The proposed rules from the Internal Revenue Service involve "501(c)(4)" groups, so named because of the relevant section of the Tax Code.
Federal law says the groups should be "social welfare" organizations, not political entities, and are not subject to restrictions on federal campaign contributions or disclosure of donors. However, many such groups have been used to support politically driven issue campaigns.
The proposed rules would make clear that activities on behalf of or against a candidate would not count toward a 501(c)(4) group's "social welfare" mission, but do not specify how much political activity a group can engage in to retain that label, the Hill newspaper reported.
The IRS has asked for public comment on how much political activity should be allowed.
U.S. House Speaker John Boehner, R-Ohio, and Senate Minority Leader Mitch McConnell, R-Ky.. were among the 10 Republicans asking IRS chief John Koskinen to stop the regulations released in November, as a response to the IRS's alleged targeting of Tea Party groups, the Hill reported.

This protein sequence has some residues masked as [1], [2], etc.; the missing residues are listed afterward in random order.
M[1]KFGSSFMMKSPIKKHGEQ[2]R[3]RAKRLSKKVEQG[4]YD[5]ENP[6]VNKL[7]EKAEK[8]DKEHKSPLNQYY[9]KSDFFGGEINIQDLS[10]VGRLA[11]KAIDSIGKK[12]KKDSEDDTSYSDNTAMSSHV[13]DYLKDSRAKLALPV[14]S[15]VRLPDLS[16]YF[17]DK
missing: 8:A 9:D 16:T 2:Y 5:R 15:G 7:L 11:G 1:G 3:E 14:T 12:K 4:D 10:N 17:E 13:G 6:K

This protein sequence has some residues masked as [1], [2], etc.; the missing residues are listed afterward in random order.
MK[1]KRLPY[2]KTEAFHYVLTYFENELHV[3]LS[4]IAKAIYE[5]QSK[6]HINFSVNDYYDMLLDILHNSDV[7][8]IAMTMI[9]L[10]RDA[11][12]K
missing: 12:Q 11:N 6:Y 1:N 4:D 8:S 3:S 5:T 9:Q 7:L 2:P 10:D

Koskinen has refused, saying the rules were still open to public comment until the end of February.
Republicans say the proposed regulations would merely codify the targeting of Tea Party groups that sought tax-exempt 501(c)(4) status. In a Thursday letter to Koskinen, the Republicans called the rules "an affront to free speech."
"The timing of this rule appears calculated to take effect just in time for the mid-term elections, giving the strong appearance of political motivation," the Republican lawmakers said.